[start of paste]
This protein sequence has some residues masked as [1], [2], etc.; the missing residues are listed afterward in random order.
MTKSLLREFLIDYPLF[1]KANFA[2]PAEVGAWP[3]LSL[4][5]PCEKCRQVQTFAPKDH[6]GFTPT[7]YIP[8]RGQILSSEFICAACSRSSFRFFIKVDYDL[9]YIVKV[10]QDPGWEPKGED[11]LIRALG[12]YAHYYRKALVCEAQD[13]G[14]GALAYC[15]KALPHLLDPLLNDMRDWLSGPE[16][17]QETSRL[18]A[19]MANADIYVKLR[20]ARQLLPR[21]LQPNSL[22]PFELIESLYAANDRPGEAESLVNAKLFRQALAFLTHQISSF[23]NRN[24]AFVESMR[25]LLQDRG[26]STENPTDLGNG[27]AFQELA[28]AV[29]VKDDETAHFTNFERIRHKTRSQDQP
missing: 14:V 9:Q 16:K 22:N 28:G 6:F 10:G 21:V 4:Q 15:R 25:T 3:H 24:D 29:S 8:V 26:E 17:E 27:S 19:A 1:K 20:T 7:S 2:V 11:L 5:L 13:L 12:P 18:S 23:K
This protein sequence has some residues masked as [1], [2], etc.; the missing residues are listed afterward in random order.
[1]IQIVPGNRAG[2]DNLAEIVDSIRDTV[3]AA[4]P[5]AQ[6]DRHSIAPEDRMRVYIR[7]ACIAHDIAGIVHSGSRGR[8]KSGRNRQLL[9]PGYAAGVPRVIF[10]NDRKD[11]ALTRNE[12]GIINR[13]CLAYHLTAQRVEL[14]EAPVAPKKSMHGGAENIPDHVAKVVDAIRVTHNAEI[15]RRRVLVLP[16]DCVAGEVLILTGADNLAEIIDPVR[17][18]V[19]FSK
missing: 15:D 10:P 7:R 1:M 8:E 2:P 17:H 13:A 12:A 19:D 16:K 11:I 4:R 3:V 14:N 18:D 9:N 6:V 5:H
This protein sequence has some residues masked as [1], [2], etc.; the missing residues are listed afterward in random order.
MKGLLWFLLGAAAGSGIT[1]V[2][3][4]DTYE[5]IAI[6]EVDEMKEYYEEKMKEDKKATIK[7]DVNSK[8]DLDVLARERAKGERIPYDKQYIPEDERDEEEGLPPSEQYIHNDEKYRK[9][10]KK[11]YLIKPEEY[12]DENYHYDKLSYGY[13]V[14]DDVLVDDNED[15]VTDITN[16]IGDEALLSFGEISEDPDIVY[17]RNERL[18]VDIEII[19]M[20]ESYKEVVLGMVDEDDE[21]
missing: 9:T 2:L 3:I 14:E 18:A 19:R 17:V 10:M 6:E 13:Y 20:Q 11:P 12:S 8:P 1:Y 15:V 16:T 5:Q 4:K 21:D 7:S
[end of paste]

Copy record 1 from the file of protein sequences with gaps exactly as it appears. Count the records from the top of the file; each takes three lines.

This protein sequence has some residues masked as [1], [2], etc.; the missing residues are listed afterward in random order.
MTKSLLREFLIDYPLF[1]KANFA[2]PAEVGAWP[3]LSL[4][5]PCEKCRQVQTFAPKDH[6]GFTPT[7]YIP[8]RGQILSSEFICAACSRSSFRFFIKVDYDL[9]YIVKV[10]QDPGWEPKGED[11]LIRALG[12]YAHYYRKALVCEAQD[13]G[14]GALAYC[15]KALPHLLDPLLNDMRDWLSGPE[16][17]QETSRL[18]A[19]MANADIYVKLR[20]ARQLLPR[21]LQPNSL[22]PFELIESLYAANDRPGEAESLVNAKLFRQALAFLTHQISSF[23]NRN[24]AFVESMR[25]LLQDRG[26]STENPTDLGNG[27]AFQELA[28]AV[29]VKDDETAHFTNFERIRHKTRSQDQP
missing: 14:V 9:Q 16:K 22:N 28:G 6:F 10:G 21:V 4:Q 15:R 25:T 3:H 24:D 29:S 8:V 26:E 17:E 27:S 19:A 1:K 20:T 7:S 2:V 11:L 5:L 13:L 12:P 18:S 23:K